For me, the biggest benefit to working remotely and having a location independent career is that I’m free to have both roots and wings.
There are no vacation policies tying me down to just two weeks of travel time a year; instead, my only limitation is how hard I’m willing to work to ensure I can finance all of the trips I want to take.
It’s been quite the journey to get here (more on that below!) but these days, I have a comfortable balance of roots (apartment, steady work, a career I legitimately enjoy, and – oh yeah – a husband!) and wings (solo travel, trips with my husband, and a job that lets me work wherever there’s wifi) – and that’s something that I could never have by just quitting my job to travel.
Who Can Work Remotely?
While I’d love to say that anyone could work remotely in theory, that’s just not 100% accurate. If your job requires you to be physically present (i.e. carpenter, masseuse, esthetician…you get the idea) then obviously, there’s no way for you to do your job remotely.
But does that mean the location independence door is closed for you forever? Definitely not!
Many of the most common remote jobs don’t require any specific education or training – they simply require you to do the job well. For instance, if you’re a good writer (and perhaps more importantly, if you enjoy writing) and are willing to learn to write at a professional level, you can transition from working as a masseuse to writing website and blog copy for spas and massage therapy businesses, thereby opening the door to remote work.
So, what are the “most common” remote jobs? Just to name a few:
- Social Media Managers
- Web/Graphic Designers
- Customer Support Agents
But I’ll let you in on a secret: if you’re someone who currently works in an office and spends the majority of your working hours at a computer, the best remote job available to you is YOUR CURRENT JOB. No, really!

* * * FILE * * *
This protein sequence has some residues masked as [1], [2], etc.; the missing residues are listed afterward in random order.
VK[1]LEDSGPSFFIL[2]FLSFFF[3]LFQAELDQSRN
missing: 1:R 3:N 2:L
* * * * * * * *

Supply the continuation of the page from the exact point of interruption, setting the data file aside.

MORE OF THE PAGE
More and more companies, both large and small, are opening their minds to the possibility of letting current employees work remotely. As a freelance copywriter, I work with a number of businesses in a wide range of industries…and almost all of my clients have at least one full-time remote employee. Some smaller companies even have 100% remote teams!
My Path to Working Remotely (and the Steps You Can Copy)
These days, I’m lucky enough to work from anywhere I can connect my laptop to a wifi network. Most of the time, that means my new apartment here in Santa Clara, or a nearby coffee shop.
But when the mood strikes I’m free to accompany my husband on a work trip to China, fly home to visit my family in Texas, or book a solo getaway somewhere tropical and gorgeous…without sacrificing my productivity or paycheck.
Like most remote freelancers and employees, I didn’t get here overnight. In fact, my journey to location independence took about two years – and it was filled with plenty of missteps and mistakes.
Here’s a rough timeline of how I got to where I am today:
- December 2014: Graduated from Clemson University (go Tigers!)
- January 2015: Began working a full-time, in-office marketing job in Houston, TX
- June 2015: Applied for a part-time, low-paid writing gig on the ProBlogger Job Board (just to get my feet in the door; I still kept my office job)
- July 2015: Was offered the gig, and began writing blog posts on an as-needed basis (making roughly $80-100 extra income per month at first)
- September 2015: Quit my full-time office job in Houston to go travel in Central America for a few months, and was offered the option to work remotely during my travels instead
- January 2016: Returned home from my trip; briefly tried working as a travel agent, realized it wasn’t for me, and quit in March
- March 2016: Scored my 2nd freelance writing client
- April 2016: Began working for my old employer part-time in the office again, and continued getting new freelance clients through referrals
- January 2017: Began working 100% remotely as a freelance copywriter/blogger/social media manager for multiple clients
There were plenty of times along this journey where I found myself feeling frustrated that it wasn’t progressing more quickly – What was I doing wrong? Why wasn’t I getting more clients? When would I be able to support myself 100% on freelance income? – but in retrospect, I’m thankful for every lesson learned.
My top piece of advice to anyone who wants to start working remotely, especially as a freelancer? Start small.
Begin looking for side gigs and part time work right now, and see how it goes. Can you handle setting your own schedule and being responsible for your own deadlines? Are you able to work from home without getting distracted (and trust me, that’s the easy part – try not getting distracted when you’re in a beautiful foreign country!)? Do you enjoy writing/programming/translating enough to make it your career?
If so, you just might be ready to make the leap towards location independence, working remotely, and spending as much time abroad as your heart desires!
Have you ever quit your job to travel? How did it go? Do you work remotely, or would you like to? I’d love to hear your story!